Exploring the Foothills



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This time, we are exploring the foothills of the buttes and mountains to the North of the hot springs.

It is spring and it has been very dry. As we drive down the Interstate there are clouds of dust and the tornado-like vortices if dust devils out on the vast playa. Where Sandhill Cranes gather by the thousands during monsoon rains, the winds of drought have parched the lake-bed.

There is a front that is creating high winds with gusts up to 40 mph. It is a chilly wind, but we are safely packed away inside the four-runner, warm and naked. The winds will be a problem tonight and some of tomorrow, but we are on our way to the hot springs to camp and soak, anyway. We are hoping for a windbreak from the forest of tamarisk and mesquite. We know that any chill can be nullified by slipping neck deep into hot mineral water.

We stop at the familiar gate. Plants everywhere are swishing back and forth in the winds. DF puts on a shirt to open the combination lock and hold the gate open for the truck to pass through. The breeze is steady and then an occasional gust will sting a bare body.

It is Friday and less populated. Under some old twisted mesquite, we are able to find a cozy shady place to nestle. Bushes provide the windbreak that we have been seeking. I unload and we erect the tent that we call the bigtop. It is only 3 meters square, but we can stand up in it, set up a twin sized mattress and spend time on a soft woolen rug with candelight.

Having marked our territory with folding chairs, we are off to explore the far foothills of the nearby mountains. These have been a curiosity for several years.

I have looked the area over using Google satellite. I have an idea where to go. Where I find what I thought to be the turn off, there is a very fine looking ranch house. My memory clogs and we decide to drive further. Perhaps the road is on a different bend.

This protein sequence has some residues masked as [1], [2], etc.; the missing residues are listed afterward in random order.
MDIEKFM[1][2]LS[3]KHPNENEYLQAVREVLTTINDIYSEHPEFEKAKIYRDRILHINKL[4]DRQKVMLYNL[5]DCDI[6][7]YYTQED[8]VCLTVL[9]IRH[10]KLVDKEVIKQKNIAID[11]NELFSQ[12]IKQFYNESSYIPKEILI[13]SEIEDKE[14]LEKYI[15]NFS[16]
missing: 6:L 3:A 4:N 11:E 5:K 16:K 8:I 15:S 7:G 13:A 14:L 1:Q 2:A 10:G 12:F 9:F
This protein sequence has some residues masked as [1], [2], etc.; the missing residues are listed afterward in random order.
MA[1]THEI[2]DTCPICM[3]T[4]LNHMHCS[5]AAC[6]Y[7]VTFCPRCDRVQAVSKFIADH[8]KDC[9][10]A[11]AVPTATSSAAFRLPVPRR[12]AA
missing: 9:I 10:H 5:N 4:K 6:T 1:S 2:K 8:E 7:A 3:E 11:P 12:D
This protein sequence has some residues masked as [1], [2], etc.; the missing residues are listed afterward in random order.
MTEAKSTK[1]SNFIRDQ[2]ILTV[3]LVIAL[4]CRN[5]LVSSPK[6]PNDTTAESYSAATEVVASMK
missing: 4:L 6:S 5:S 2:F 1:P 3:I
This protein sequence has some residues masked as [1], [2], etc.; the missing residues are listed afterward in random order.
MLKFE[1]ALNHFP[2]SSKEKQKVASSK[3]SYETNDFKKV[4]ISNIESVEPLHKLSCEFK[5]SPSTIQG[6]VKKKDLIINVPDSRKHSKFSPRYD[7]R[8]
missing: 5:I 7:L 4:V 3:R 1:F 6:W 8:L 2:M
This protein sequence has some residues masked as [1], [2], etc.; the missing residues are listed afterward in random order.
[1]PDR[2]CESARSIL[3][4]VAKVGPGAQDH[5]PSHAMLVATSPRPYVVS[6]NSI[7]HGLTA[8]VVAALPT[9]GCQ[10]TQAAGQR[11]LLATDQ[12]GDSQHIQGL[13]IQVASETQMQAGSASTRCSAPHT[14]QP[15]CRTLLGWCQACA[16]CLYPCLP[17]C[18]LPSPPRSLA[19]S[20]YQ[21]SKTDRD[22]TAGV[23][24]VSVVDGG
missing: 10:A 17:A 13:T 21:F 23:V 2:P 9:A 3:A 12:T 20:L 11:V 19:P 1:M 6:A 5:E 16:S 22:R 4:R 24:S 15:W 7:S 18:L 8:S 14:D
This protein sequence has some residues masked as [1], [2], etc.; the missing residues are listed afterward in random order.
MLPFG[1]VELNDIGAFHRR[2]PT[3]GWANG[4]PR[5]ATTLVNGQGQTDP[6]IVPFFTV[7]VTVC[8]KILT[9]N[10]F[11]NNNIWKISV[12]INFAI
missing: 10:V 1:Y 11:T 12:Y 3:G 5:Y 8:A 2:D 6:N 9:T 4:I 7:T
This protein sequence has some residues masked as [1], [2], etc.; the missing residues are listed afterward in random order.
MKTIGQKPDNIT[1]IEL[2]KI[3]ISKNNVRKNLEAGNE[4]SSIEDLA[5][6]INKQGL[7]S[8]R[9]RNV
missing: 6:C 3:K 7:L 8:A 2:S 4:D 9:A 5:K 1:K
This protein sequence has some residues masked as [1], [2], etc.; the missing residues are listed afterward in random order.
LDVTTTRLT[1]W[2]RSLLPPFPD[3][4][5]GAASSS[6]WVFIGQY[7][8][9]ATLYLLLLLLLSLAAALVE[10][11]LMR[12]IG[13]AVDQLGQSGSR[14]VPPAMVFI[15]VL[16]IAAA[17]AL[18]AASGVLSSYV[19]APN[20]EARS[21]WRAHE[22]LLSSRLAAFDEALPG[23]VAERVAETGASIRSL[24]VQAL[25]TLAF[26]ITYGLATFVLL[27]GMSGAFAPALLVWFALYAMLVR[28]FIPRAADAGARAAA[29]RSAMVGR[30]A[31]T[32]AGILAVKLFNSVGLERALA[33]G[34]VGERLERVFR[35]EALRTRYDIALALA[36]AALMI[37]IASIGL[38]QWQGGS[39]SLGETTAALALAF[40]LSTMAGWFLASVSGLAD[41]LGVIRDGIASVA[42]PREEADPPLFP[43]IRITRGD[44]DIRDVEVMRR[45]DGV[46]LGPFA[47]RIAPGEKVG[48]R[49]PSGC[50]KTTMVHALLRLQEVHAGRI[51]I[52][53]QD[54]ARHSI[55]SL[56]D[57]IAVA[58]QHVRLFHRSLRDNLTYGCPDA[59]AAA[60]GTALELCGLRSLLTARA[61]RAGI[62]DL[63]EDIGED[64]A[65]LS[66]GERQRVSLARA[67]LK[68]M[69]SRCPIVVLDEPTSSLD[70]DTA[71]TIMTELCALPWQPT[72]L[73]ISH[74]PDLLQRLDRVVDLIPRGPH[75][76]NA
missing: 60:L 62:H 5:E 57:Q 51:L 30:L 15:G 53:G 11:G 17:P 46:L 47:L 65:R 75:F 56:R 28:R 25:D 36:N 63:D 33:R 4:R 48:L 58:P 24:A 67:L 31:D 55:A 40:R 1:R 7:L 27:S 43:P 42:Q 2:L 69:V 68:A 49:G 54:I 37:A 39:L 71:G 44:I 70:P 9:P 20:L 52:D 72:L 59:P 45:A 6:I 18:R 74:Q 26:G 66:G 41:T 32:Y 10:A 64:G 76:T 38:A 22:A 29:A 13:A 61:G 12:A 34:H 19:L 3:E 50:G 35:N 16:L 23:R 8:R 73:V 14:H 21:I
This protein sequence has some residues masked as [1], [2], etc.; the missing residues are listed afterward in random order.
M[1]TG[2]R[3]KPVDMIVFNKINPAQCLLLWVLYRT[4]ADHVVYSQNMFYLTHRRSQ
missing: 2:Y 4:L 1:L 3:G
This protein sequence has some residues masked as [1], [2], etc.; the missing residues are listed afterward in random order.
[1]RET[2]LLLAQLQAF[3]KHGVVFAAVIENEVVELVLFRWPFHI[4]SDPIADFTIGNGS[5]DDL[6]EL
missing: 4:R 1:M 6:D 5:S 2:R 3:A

After a time on this dirt road, I look at the Arizona Map book. I can find no reference of the back-road, but up toward Fort Thomas, there is a “Day Mine Road” that appears to get generally into the area that we are after. We are headed to the foothills of the range of buttes that we see from the hotsprings. These are the magical ones, that light up in rich colors, as we drum at sunset. Why, because it is out there.

This takes us through a creosote forest. This forest is only about waist high. Creosote dominates the entire area except for a few pockets. There is that sense of wide open spaces, and today, every bush is a mass of yellow flowers. This mass reaches to the colorful buttes which are rising up to a turquoise sky.

We notice a massive set of bright yellow rock formations down the hill in a wash.

DF Stands Next to a Creosote

Soon, an offshoot road appears to head that way. What the heck, we’ll try it.

We find ourselves just upstream from the monumental rock formations. I find some solid purchase amongst the soft sand wash and park. We get out and there is a chilly breeze. DF covers with a stretch top and we make our way to the rock formations a couple of hundred yards downstream. There the wind is broken by the terrain. The top comes back off.

The place is enchanting, a surreal looking alien planet spot.

We begin to take pictures of each other nude on another world.